Ed Snowden is one of the great heroes of our time. Or maybe he’s one of the great villains. But despite the range of views on the subject, few people doubt that the government secrets he’s released are indeed true. That’s if, like me, you get your facts from old-fashioned “reputable sources” like the BBC and the Guardian. But there’s a whole generation now who get their news from Facebook shares and similar social media. And for them, Ed Snowden is one of the great clowns of our time.
5 July, Snowden revealed the truth about UFOs: “There is a species more intelligent than homo sapiens living in the mantle of the Earth. It makes sense, if you think about it, because that is the only place where conditions have been more or less stable for billions of years... The president receives daily briefings about their activities. Analysts believe their technology to be so far advanced that we stand little chance of survival in any potential war. The general sentiment is that we are but ants from their perspective.”
On 10 July, Snowden “released documents... proving that the High Frequency Active Auroral Research Program, or HAARP, is definitively engaged in a program of assassination and mind control.” The following day, 11 July, Snowden uncovered “the shocking truth behind Chemtrails” (HAARP and Chemtrails have been mainstays of hardcore conspiracy theory for the last two decades, although they’re not particularly well known to the public at large).
On 16 July Snowden revealed the existence of “a fleet of undercover prototype cars equipped with long-range neuroimaging sensors” that “carve carefully planned routes through urban and suburban centers, collecting detailed brain scans of sleeping citizens” in order to “determine whether your dreams indicate a subversive mindset”. This may sound like something out of a novel by Philip K. Dick, but it’s pretty mild compared with “Snowden’s greatest leak” that came a few days earlier (12 July): “God, according to documents released by Snowden, is a mechanic living in Cuthbert Georgia who goes by the name of Wilbur Mercer... Snowden quickly determined that our universe exists inside of a video game system which is owned and used by Mr. Mercer.”
Wilbur Mercer, of course, is the name of a character in Philip K. Dick’s 1968 novel Do Androids Dream of Electric Sheep?, and the image of “Wilbur Mercer” accompanying the article is in fact a photograph of Dick himself. Although many people will have encountered these Ed Snowden stories via second or third order Facebook shares, they are all ultimately derived (as you can see from my links) from the Internet Chronicle – which is one of a number of popular websites devoted to satire.
Satire has been around since ancient times, and for most of its history people never had much trouble recognizing it for what it is. Partly this is a self-selection effect. The only people who would have been exposed to satire—which after all is essentially a branch of literature—would have been relatively sophisticated, educated individuals who knew what they were letting themselves in for. But the rise of the internet and social media has seen a sudden democratization of the written word. I suspect that many Facebook users don’t even have the word “satire” in their vocabulary, any more than other literary terms like “semicolon” or “metaphor”. Everyone understands what humour and fiction are, so there’s no problem with works of satire that obviously fall in one or both these categories. The trouble starts when you get on to the kind of deadpan satire in which the humorous content is subtle and the fiction is presented as fact.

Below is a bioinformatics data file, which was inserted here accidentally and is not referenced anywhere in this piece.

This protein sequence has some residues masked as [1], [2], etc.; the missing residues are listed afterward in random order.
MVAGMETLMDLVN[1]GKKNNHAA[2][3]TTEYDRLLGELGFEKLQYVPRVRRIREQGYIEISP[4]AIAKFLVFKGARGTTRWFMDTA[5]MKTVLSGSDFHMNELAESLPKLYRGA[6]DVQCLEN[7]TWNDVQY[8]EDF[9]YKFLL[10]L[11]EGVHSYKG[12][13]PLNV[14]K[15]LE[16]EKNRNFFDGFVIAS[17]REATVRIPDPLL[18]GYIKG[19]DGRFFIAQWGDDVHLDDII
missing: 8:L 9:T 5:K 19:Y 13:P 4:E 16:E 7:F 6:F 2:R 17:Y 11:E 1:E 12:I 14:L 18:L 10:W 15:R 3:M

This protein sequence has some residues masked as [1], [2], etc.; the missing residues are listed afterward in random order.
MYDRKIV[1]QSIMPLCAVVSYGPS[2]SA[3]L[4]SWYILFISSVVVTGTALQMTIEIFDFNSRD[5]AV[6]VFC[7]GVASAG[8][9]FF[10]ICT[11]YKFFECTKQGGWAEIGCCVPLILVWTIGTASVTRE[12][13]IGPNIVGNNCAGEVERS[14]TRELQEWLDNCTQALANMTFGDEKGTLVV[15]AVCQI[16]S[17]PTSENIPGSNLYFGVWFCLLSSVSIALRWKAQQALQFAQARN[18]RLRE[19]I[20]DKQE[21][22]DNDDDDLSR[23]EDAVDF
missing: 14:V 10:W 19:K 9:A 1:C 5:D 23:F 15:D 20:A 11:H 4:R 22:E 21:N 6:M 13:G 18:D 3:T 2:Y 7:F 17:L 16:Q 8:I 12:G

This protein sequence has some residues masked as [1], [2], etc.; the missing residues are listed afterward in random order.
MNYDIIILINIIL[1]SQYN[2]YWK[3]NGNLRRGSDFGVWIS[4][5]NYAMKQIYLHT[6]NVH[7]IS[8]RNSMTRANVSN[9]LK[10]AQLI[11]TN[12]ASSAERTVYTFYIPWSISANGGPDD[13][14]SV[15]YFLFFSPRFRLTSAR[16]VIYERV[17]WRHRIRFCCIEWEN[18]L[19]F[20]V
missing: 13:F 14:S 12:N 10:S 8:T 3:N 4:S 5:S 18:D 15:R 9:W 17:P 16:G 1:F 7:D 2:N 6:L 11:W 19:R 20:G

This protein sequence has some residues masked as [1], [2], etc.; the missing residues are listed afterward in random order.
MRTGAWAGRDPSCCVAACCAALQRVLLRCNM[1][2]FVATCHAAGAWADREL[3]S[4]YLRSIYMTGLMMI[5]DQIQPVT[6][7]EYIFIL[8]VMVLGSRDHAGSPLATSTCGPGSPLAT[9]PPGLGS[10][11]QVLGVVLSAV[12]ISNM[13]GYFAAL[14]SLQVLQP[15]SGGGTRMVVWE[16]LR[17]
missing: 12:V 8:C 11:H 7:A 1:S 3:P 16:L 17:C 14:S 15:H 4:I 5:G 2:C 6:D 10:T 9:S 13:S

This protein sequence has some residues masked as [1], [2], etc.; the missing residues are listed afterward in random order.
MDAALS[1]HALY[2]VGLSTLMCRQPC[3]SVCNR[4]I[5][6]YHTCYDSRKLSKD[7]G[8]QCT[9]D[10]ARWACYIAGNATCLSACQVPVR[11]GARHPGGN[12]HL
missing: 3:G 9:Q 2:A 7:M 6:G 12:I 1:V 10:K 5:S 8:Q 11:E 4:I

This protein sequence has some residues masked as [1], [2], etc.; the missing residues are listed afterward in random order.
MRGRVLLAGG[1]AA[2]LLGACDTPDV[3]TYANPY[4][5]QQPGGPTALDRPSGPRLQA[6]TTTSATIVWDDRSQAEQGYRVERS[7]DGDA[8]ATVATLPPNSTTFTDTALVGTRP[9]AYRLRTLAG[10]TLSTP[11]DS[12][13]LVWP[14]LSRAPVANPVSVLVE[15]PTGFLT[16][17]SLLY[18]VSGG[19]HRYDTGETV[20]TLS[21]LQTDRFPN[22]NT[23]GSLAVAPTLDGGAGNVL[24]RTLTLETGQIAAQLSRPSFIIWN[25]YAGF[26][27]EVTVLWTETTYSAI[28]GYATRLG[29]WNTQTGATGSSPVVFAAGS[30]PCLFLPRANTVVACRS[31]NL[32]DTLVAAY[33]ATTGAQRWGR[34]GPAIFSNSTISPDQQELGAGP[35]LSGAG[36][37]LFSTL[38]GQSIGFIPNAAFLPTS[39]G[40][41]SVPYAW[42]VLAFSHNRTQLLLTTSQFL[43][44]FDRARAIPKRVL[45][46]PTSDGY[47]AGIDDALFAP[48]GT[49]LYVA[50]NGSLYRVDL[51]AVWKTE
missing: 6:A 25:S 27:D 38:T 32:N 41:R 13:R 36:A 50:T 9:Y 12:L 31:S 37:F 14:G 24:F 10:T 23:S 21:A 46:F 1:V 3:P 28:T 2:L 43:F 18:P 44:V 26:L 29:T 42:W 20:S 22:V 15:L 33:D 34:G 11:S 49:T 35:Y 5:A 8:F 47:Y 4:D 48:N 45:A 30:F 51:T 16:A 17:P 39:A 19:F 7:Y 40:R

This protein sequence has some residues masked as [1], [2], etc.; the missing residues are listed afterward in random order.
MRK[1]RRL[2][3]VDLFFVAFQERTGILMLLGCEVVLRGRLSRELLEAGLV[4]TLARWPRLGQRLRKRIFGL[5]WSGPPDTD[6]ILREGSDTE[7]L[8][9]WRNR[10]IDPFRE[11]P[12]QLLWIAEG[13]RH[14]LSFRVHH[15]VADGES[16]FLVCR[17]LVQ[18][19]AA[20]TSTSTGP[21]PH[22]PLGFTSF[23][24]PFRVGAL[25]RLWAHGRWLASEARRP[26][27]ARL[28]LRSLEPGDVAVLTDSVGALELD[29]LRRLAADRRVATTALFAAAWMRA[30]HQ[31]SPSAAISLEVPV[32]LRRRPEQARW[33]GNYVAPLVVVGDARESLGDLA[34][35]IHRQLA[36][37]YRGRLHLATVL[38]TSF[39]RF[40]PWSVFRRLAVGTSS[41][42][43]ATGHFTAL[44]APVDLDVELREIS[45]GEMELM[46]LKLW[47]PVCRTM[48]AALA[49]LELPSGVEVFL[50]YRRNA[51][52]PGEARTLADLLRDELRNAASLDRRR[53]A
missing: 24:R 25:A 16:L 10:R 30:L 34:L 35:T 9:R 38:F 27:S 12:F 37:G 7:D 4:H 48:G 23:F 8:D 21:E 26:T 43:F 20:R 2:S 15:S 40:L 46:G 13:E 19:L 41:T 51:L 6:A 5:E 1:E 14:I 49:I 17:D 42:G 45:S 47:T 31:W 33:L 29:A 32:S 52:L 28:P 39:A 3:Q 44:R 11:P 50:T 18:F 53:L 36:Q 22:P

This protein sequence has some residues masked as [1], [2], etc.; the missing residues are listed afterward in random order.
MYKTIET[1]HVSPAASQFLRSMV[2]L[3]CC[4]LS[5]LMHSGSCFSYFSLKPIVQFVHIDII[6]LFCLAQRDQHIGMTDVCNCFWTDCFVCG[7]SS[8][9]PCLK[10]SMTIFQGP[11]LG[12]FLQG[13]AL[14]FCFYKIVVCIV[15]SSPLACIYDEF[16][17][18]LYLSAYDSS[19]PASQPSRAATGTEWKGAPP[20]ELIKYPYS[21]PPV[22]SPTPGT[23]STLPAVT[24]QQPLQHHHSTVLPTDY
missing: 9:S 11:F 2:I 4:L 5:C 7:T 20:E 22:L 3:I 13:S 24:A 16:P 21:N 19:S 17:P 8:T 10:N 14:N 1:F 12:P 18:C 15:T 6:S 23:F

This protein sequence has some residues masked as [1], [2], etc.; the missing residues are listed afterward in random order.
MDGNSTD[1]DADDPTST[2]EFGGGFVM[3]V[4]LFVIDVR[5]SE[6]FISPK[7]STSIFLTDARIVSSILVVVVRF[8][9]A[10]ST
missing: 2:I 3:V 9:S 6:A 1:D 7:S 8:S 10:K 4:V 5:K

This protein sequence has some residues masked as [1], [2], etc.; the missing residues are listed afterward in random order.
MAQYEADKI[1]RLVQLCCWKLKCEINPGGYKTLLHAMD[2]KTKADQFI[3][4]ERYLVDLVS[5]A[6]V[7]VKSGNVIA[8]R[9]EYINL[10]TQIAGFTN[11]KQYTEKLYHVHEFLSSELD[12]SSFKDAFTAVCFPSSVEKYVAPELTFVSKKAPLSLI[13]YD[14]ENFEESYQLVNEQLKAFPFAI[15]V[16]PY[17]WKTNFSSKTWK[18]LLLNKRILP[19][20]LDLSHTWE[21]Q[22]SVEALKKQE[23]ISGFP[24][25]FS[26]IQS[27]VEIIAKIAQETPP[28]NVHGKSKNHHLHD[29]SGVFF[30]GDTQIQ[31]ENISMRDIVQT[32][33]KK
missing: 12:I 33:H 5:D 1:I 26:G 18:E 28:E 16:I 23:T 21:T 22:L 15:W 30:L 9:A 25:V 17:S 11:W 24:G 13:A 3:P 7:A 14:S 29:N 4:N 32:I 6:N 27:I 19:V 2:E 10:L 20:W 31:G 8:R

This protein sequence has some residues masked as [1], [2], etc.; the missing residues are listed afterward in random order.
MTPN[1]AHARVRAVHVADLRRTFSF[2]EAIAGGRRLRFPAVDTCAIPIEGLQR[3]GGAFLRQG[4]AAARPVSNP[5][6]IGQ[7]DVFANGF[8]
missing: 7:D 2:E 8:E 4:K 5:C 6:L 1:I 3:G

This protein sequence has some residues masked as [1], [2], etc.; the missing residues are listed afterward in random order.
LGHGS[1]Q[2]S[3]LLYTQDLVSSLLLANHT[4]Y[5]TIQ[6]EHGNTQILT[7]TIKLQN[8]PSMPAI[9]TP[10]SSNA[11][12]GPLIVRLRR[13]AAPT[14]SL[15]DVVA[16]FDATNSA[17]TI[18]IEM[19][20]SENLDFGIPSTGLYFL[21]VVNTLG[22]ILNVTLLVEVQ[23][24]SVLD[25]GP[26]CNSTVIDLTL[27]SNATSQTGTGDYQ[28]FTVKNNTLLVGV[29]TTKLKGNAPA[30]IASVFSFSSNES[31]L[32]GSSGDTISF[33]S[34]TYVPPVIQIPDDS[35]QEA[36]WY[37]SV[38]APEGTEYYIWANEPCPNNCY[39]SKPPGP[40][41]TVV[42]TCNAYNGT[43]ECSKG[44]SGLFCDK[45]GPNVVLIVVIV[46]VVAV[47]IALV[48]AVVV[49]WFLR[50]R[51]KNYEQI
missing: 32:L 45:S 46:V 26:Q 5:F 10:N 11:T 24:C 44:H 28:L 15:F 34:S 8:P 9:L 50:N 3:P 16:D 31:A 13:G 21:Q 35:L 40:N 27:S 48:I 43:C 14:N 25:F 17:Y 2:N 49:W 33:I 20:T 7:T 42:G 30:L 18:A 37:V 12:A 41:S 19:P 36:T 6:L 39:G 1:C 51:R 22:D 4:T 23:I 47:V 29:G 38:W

The phenomenon actually goes back to before the days of the internet. Last year I did a post about Ronald Knox’s First Radio Hoax, way back in 1926. It seems clear to me that Knox never thought of his broadcast as a hoax at all, but as a piece of outrageous satire. He simply overestimated the intellectual sophistication of certain segments of the listening public (not to mention the media).
One of the newsfeeds I follow avidly is “New Urban Legends” from snopes.com. As they repeatedly emphasize, “no satire can be so obvious that someone won’t take it literally”. Scarcely a week goes by without some pretty far-fetched story being debunked with the information that (a) it originated on a website that specializes in satirical content, and (b) it was subsequently “circulated via social media, with many of those who encountered the item mistaking it for a genuine news article”.
The great majority of the satirical pieces that go viral on social media revolve around the perennially dull subject (for us non-Americans) of U.S. politics. That’s even true of the Ed Snowden stories mentioned above, despite their superficial veneer of coolness (e.g. UFOs). But I came across one notable exception a few days ago: “Bow Valley flooding exposes rotting carcass of a Sasquatch. Legendary Cryptid believed to be a surviving Gigantopithecus”. The article comes complete with a photograph and some quotes by credible-sounding experts. One of these is named as “Coren Lowman” – a play on “Loren Coleman” that will sound warning bells for cryptozoological insiders, but probably won’t register with the casual reader.
Sadly, the whole thing is spoiled by the disclaimer at the bottom of the piece: “The above article is SATIRE. This article is provided as humour and any article, image or photograph held out as news is satirical and faux in nature and does not reflect the actions, statements or event of real persons.” Even so, I saw the item linked as “real news” a couple of times on Facebook. Perhaps the most worrying thing about the article is that it actually sounds more credible—with a better understanding of zoology and natural history—than most of the Bigfoot-related news items I’ve seen on the web this year!